Washington Evening Journal
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Me and my dad: A complicated story
Sunday was Father’s Day. It also happened to mark the third anniversary of my dad’s passing.
In many ways, my dad was a super hero in my eyes. I always looked up to him, and not just because he was six-and-a-half-feet-tall.
He was the man who could build or fix just about anything.
Just before Memorial Day one year, he got it in his head he wanted to add a large deck onto the back of his house — a multilevel deck that would wrap around his aboveground pool.
At the start of the weekend, he bought a bunch of lumber and a case of Budweiser, and by the end of the weekend, his deck was complete.
Even as an adult with a family of my own, I always felt like a little boy around him.
I didn’t grow up around my father. He and my mother divorced when I was just a toddler.
Many of my childhood memories of him were excitedly waiting for him to pick me up on a Friday night to spend the weekend with him.
More often than not, though, he was a no-call, no-show, leaving my mom to console me.
As a result, my dad and I had a complicated relationship that ran in cycles.
There were times when we were close and times we were not.
Right after I graduated from high school, we had a falling out and didn’t speak to each other for nearly three years.
Out of the blue, he called me to check up on me, and the past was forgotten again.
We had a good relationship for a long while after that until we had another falling out about six years ago.
Once again, we gave each other the silent treatment for about two years, until my sister called me to tell me that our dad had been diagnosed with cancer.
I swallowed my pride and called him. He assured me everything was OK, and he was getting good treatment.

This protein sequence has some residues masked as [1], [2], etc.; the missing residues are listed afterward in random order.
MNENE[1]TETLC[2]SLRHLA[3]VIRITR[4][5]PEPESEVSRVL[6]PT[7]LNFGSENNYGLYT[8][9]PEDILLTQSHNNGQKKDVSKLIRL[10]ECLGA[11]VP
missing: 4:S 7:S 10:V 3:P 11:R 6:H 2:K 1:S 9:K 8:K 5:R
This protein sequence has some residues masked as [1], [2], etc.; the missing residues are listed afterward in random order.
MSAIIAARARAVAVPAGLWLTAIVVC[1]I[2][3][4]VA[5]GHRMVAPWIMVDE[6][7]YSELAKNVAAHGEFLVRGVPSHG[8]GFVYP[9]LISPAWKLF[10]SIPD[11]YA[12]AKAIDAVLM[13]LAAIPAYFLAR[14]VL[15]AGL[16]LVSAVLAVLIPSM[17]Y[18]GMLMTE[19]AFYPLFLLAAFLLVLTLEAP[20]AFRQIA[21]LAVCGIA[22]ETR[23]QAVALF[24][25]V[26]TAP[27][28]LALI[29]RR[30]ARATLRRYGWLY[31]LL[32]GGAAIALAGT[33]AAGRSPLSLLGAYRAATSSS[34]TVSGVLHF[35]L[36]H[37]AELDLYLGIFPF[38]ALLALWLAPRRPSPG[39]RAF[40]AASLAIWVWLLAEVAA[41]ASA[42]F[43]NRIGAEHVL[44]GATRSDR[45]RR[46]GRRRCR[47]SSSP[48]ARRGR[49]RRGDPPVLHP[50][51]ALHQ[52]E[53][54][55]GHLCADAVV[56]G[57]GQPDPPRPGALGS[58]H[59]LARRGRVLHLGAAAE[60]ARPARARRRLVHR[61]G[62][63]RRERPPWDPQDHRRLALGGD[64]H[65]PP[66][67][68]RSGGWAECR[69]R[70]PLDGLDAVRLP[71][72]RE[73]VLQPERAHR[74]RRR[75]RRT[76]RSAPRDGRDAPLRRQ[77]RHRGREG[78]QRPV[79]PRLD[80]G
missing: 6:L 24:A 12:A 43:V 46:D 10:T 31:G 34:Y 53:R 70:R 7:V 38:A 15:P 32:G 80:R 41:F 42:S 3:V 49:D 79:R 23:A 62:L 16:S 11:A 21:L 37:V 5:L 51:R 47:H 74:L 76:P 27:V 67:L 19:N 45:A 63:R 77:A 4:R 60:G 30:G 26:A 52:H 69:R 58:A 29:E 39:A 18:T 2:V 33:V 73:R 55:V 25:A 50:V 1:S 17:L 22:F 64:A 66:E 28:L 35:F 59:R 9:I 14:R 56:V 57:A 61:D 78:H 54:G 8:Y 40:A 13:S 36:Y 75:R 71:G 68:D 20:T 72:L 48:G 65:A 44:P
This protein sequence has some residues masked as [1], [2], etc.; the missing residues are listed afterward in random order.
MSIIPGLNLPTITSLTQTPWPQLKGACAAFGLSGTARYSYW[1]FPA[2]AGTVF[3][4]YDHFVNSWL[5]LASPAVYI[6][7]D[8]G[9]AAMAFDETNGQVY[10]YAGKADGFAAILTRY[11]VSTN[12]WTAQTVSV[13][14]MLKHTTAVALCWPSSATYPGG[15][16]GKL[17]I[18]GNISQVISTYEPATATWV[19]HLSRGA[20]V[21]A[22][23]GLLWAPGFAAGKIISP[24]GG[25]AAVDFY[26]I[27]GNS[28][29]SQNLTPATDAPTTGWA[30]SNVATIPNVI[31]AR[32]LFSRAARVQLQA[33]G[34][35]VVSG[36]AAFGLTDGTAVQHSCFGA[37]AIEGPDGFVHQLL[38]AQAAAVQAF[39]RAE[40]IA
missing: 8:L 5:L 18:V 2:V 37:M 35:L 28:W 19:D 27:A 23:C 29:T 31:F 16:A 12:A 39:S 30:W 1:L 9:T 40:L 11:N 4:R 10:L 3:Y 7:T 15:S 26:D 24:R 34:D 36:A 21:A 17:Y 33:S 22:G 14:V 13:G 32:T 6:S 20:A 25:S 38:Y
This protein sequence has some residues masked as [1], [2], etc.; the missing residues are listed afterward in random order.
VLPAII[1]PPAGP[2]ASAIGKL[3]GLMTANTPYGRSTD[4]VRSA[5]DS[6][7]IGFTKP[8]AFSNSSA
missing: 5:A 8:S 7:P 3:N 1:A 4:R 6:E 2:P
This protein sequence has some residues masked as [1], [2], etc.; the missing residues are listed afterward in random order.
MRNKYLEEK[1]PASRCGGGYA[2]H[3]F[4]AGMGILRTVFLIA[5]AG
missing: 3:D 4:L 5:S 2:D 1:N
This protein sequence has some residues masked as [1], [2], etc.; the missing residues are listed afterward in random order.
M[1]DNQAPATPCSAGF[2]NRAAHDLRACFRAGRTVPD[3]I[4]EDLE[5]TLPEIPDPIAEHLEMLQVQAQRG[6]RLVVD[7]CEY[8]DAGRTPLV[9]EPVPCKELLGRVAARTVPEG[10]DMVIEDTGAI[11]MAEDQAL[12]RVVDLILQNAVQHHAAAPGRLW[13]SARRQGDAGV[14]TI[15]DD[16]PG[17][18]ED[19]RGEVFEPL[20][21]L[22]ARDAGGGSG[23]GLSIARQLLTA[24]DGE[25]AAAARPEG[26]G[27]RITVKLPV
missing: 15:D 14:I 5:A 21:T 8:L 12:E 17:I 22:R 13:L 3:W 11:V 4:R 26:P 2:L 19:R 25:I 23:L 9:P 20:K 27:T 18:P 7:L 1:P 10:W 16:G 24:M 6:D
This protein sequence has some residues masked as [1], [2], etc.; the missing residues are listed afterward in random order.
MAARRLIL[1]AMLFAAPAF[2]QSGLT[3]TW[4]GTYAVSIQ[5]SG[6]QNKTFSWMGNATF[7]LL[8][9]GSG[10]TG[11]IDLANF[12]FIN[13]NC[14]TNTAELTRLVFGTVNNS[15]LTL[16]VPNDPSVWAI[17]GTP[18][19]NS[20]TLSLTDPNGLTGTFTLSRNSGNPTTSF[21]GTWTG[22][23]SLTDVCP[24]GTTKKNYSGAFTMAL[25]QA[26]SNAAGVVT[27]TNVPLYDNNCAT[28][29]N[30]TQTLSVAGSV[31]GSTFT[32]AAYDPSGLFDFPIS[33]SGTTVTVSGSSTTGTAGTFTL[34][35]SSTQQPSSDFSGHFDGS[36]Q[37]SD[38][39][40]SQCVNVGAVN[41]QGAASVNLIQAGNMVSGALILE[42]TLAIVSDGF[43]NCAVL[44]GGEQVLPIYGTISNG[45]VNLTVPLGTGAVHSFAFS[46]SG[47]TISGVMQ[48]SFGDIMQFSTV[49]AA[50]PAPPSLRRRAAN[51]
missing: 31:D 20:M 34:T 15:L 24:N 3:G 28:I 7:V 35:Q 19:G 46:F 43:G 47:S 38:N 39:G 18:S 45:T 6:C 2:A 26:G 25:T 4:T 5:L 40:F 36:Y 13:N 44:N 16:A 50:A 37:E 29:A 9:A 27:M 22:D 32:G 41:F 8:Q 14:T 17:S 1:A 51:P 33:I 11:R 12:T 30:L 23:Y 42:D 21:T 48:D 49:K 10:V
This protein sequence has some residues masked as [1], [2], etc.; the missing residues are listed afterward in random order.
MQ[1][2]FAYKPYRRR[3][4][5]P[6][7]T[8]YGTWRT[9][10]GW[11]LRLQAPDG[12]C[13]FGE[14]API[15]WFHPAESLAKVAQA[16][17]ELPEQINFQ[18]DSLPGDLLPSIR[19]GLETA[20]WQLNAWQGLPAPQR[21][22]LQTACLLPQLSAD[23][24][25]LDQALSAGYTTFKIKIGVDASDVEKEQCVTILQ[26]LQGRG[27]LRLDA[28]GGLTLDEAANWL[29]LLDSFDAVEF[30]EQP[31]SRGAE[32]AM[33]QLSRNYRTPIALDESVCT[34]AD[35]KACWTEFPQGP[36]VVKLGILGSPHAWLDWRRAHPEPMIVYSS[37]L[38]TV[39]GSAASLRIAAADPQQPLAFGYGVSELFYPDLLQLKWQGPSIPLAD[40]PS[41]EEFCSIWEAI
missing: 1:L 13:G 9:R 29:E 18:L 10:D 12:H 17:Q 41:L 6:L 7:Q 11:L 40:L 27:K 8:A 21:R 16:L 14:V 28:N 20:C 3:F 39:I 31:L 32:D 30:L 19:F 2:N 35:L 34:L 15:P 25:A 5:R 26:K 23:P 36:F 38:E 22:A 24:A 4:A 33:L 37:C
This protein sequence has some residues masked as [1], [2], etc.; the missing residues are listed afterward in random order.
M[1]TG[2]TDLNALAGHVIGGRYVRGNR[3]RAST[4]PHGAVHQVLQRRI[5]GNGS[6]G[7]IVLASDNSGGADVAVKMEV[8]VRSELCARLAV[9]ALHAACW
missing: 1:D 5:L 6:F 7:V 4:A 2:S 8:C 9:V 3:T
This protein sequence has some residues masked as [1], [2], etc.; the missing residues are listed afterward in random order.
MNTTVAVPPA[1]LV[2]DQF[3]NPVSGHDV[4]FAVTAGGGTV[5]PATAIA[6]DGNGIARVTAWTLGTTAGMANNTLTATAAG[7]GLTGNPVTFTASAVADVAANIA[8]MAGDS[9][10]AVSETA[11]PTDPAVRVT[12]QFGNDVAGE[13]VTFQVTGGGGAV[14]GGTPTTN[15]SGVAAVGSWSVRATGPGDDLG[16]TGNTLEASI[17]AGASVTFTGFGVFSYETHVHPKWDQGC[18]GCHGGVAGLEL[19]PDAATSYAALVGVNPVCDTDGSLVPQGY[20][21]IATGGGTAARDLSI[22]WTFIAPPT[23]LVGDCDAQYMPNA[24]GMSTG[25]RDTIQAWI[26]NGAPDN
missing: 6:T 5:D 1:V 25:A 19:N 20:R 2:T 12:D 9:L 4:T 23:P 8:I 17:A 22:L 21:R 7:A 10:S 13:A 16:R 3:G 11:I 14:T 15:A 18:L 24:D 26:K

After that, it was radio silence again until spring 2018 when my sister, once again, called me to let me know Dad was in bad shape. I called, and he admitted things weren’t looking very good for him.
I arranged a trip back to Vermont to see him one last time. We were able to spend a little time together, never addressing any real issues.
On the last day I saw him, I handed him a long letter I had written the night before, saying many of the things I’ve written here.
I also wrote that we were both stubborn and have been saying, “He’s got my number,” for the past several years.
I wrote that I knew I wasn’t the son he envisioned, but I hoped he was still proud of me.
He put it in his pocket, we hugged and said our goodbyes, and I left. He told me to call when I got home.
I called him from the road the next day as I crossed into Iowa.
“I read your letter, and we’ll talk about it later,” he said.
Later never came.
The next day, he took a major turn for the worse, and ended up heavily sedated in hospice care. Eight days later, he was gone.
At his funeral, I placed that letter in his casket before they closed it. My words will always be with him.
Did we reconcile? Was he proud of me?
I don’t know, and I guess I never will.
All I know is that I got the chance to give him my words and feelings.
I suppose that’s enough.
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